• Jeff:

      Thanks for your comment. First, let me say that as a frequent flyer, I have the utmost respect for how difficult the flight attendant’s job can be and how each cost cutting measure the airlines take makes that job even more difficult.

      On this particular flight I am not exaggerating either the timeliness of the services (it is a process problem NOT incompetency) or my conversations with those around me. I actually did consider the weight issue – which is valid – but seems to be a convenient excuse for almost every cost cutting measure lately, including AA’s reduction in reserve fuel to save on the carrying cost associated with the extra weight.

      The point I was making is that the focus on cost alone (and I chose a simple example such as soda) can prevent a company or an industry from exploring options that actually add value (revenue)for the company as well as for the customer (a better experience). I cannot think of any recent move by an airline that added value to my experience. I can, on the other hand, find numerous examples of destruction in value for me personally. By the way, I am assuming that flight attendants have not only been impacted indirectly by this cost focus but also directly in terms of fewer workers, lower wages, etc.

      It seems to me that it could be a win all the way around (company, employees and customers) if the airlines could find a way to move away from focusing on cost and move toward value.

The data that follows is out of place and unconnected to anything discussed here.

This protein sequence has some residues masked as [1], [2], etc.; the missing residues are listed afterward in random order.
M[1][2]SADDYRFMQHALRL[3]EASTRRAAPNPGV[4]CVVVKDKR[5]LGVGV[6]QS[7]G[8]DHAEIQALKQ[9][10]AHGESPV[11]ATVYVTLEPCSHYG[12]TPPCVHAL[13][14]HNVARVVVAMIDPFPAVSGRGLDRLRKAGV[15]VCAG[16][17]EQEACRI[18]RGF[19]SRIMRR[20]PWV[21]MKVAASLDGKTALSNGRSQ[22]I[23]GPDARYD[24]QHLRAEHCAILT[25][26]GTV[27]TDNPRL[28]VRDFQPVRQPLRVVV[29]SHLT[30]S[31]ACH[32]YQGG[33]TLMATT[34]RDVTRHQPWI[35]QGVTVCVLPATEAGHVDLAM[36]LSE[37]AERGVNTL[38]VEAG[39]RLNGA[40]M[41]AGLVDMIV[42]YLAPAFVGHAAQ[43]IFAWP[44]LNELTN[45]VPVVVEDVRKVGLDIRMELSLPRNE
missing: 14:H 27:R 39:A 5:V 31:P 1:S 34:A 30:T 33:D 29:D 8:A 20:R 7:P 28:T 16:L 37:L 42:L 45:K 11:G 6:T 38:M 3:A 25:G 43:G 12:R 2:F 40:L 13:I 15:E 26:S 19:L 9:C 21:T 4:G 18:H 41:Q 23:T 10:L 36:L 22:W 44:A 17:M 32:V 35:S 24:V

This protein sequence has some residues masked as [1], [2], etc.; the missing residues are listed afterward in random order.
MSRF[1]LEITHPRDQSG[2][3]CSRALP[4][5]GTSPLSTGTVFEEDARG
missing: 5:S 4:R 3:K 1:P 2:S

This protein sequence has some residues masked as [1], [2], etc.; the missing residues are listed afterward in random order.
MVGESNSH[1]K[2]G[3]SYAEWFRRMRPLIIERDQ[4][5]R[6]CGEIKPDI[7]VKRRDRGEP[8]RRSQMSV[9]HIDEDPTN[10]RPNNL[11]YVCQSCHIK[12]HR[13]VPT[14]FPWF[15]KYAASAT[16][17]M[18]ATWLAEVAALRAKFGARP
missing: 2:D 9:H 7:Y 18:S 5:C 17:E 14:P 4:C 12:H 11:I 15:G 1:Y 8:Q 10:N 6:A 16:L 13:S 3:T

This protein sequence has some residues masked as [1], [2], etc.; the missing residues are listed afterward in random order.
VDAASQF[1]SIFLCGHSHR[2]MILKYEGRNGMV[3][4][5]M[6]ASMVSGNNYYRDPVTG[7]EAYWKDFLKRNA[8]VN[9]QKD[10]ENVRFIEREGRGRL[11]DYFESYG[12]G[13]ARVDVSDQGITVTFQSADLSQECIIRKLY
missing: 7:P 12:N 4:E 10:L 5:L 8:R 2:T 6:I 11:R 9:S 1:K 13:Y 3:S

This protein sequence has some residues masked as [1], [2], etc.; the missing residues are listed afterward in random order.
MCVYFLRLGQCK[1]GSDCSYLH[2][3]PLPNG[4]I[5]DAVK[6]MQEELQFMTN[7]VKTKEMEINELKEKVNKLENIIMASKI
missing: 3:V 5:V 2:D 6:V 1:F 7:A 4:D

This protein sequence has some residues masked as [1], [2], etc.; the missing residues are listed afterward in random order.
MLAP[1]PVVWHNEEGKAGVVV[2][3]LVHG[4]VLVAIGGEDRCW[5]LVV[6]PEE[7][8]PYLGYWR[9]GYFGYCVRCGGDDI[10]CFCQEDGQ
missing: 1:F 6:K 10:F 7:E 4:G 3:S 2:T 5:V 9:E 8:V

3. I agree, in general, with your argument that airlines can offer additional amenities for a upcharge and many do. Nicolashummer’s point that the airlines have too many conflicting demands is a good one. Try flying some of the higher end airlines like Virgin or fly in business and pay the difference in price. That’s the choice we all have and can make. Jeff’s comments are also on point. Too many passengers want it both ways. Perhaps we should go back to a regulated industry with all fares essentially identical? Then, airlines would compete, as the used to, on the level of service, not price. And, we’d do away with the need for extra fees for checked luggage, overhead stowage, and the like. In the meantime, if more business travelers would vote with their wallets when buying tickets, the airlines would most likely respond by, perhaps, scheduling “All Business” flights with a higher fare and higher service levels. The question is, who would buy seats on those flights?

  4. Todd Snelgrove on

    Lets remember a big difference here. …. an Airline is not a Low Cost Carrier… They are a Low Price Carrier…. I hope the big airlines find way to take Costs out and increase Value and make more money…. it can happen.

  5. Andy Moorhouse on

    Back in 1987, American Airlines infamously eliminated olives from its first class salads and saved £50,000 dollars per year.

    Why don’t low price airlines stop serving fizzy drinks and only serve hard liquor – then the cups will be quicker to pour; passengers will leave the plane much happier; and the airline will carry a smaller liquid volume thus saving fuel.